Galkin, facing the Caro Kann Advance Variation, repeated the less played move 5….Be7 that had fetched him a draw from Inarkiev at the Russian Higher League Championship in June. He allowed his kingside pawn structure to be destroyed in exactly the same fashion but did not get the same counterplay -- unlike Inarkiev, Grischuk did not castle queenside.

The spectators watch the games entranced...

...while listening to the game commentary by trainer and author Mark Dvoretsky

In the long positional battle that followed, Black's main error seems to have been the opening of the a-file (He could have put off 15….axb3 and played the patient 15….b5, aiming to build up pressure with Qa5-b4 first)

Grischuk's active minor pieces proved stronger in the resulting closed pawn structure and Galkin was left clutching a useless bishop as the white queen and knight bullied their way to victory.

Grischuk is tied for second with Karjakin and Morozevich

Timofeev was the other player to make an uncommon opening choice that boomeranged. He played 3….Nc6 against Karjakin's Nc3 variation in the French Defence and was doing reasonably well until he messed up with the tempting 12….Qg6?

White now gets the upper hand after 13. Bd2 regardless of Black's actions. In the game Black played 13….fxe5, giving white the strategic knight outpost on e5 and eventually losing an exchange for naught.

Although he was unable to win the championship this year, Karjakin is tied for
second and will decide the podium in the last round.

[Event "64th ch-RUS"] [Site "Moscow RUS"] [Date "2011.08.14"] [Round "6"] [White "Karjakin, Sergey"] [Black "Timofeev, Arty"] [Result "1-0"] [ECO "C10"] [WhiteElo "2788"] [BlackElo "2665"] [PlyCount "85"] [EventDate "2011.08.08"] 1. e4 e6 2. d4 d5 3. Nc3 Nc6 4. e5 f6 5. Bb5 Bd7 6. Nf3 Qe7 7. O-O Qf7 8. Re1 O-O-O 9. a4 Nge7 10. b4 Nxb4 11. Rb1 Nec6 12. Ne2 Qg6 $2 {Bad, but Black probably needs to rethink this setup asn White's initiative is real and dangerous anyhow.} ({Black could try} 12... a6 {instead but after} 13. c3 axb5 14. axb5 Nb8 15. cxb4 Bxb5 16. Nc3 Bc4 17. Qa4 {Black's king safety is starting to look iffy.} Be7 18. b5 $14) 13. Bd2 $1 {Black has no good choices now.} fxe5 (13... a5 $6 14. c3 Nd3 15. Nf4 Nxf4 16. Bxf4 f5 17. Qb3 { Threatening Ba6!} Kb8 (17... b6 18. Rec1 $1) 18. Rec1 $1 $16) (13... Qxc2 $2 14. Bxc6 Bxc6 15. Bxb4 Qxd1 16. Rexd1 $16) (13... Nxc2 $4 14. Nf4 Qf5 15. Bd3 $18) 14. Bxb4 Nxb4 15. Nxe5 Qxc2 16. Bxd7+ Rxd7 17. Nxd7 Kxd7 18. Nf4 Qxd1 19. Rbxd1 Bd6 20. Nxe6 Nc2 21. Re2 Re8 22. Nc5+ Bxc5 23. Rxe8 Kxe8 24. dxc5 Nb4 25. a5 a6 26. Kf1 Kd7 27. Rd4 Nc6 28. Rxd5+ Ke6 29. Rh5 h6 30. Ke2 Nxa5 31. Kd3 b6 32. cxb6 cxb6 33. Rh3 Nb7 34. Rg3 Nc5+ 35. Kc4 Kf6 36. Kd5 a5 37. Rf3+ Kg5 38. Kc6 Ne4 39. Kxb6 a4 40. Kb5 Nd2 41. Rg3+ Kf6 42. Kxa4 g5 43. Kb4 1-0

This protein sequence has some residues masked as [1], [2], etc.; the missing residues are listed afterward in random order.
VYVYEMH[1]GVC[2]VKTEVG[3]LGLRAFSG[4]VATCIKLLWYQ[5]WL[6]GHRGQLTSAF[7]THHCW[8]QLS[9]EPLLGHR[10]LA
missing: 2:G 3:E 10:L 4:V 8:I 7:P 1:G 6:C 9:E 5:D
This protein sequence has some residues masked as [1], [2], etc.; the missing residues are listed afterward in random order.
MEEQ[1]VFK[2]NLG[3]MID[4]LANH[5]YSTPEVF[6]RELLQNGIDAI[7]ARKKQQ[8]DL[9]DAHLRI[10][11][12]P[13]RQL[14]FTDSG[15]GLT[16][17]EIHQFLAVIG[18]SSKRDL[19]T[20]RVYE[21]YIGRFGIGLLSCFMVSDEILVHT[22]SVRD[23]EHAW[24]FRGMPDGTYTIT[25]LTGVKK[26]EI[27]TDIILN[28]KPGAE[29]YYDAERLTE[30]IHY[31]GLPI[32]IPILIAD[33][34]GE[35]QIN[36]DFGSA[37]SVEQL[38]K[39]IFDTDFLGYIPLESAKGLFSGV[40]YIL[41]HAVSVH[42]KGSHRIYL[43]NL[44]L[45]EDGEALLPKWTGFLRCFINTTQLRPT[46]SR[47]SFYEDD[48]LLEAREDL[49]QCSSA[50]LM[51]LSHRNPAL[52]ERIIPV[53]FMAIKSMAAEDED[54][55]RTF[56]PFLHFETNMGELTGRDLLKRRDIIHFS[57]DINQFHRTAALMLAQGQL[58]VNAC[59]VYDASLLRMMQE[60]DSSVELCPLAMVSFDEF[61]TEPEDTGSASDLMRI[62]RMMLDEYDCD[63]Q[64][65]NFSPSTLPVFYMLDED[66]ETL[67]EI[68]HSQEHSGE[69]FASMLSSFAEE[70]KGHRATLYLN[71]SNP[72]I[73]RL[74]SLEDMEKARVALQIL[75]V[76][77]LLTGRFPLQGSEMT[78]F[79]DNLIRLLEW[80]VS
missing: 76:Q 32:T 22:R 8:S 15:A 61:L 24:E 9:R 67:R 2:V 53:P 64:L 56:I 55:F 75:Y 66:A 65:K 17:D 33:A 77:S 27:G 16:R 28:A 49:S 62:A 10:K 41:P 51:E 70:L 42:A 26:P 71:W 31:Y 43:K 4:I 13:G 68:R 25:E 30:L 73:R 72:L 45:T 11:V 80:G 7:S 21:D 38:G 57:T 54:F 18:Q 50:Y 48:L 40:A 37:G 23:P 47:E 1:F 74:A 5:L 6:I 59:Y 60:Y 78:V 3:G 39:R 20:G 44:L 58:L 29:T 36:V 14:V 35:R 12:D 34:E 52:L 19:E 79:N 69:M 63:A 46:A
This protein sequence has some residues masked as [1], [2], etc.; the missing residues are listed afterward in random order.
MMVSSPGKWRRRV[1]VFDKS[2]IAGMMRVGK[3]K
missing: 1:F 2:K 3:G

Morozevich, who needed to beat Kramnik from black to keep his title chances alive, drew in 56 moves of a Semi-Slav Defence after his attempts to conjure something out of a queen and knight ending proved futile despite an extra pawn.

Svidler has consequently stretched his lead to 1.5 points over Moro, Grischuk and Karjakin and is assured of his sixth national championship, the first of which he won seventeen years ago, in 1994. The final round will be played tomorrow.

Photographs by the Russian Federation (Russiachess.org)

Standings after six rounds


The games are being broadcast live on the official web site and on the chess server Playchess.com. If you are not a member you can download a free Playchess client there and get immediate access. You can also use ChessBase 11 or any of our Fritz compatible chess programs.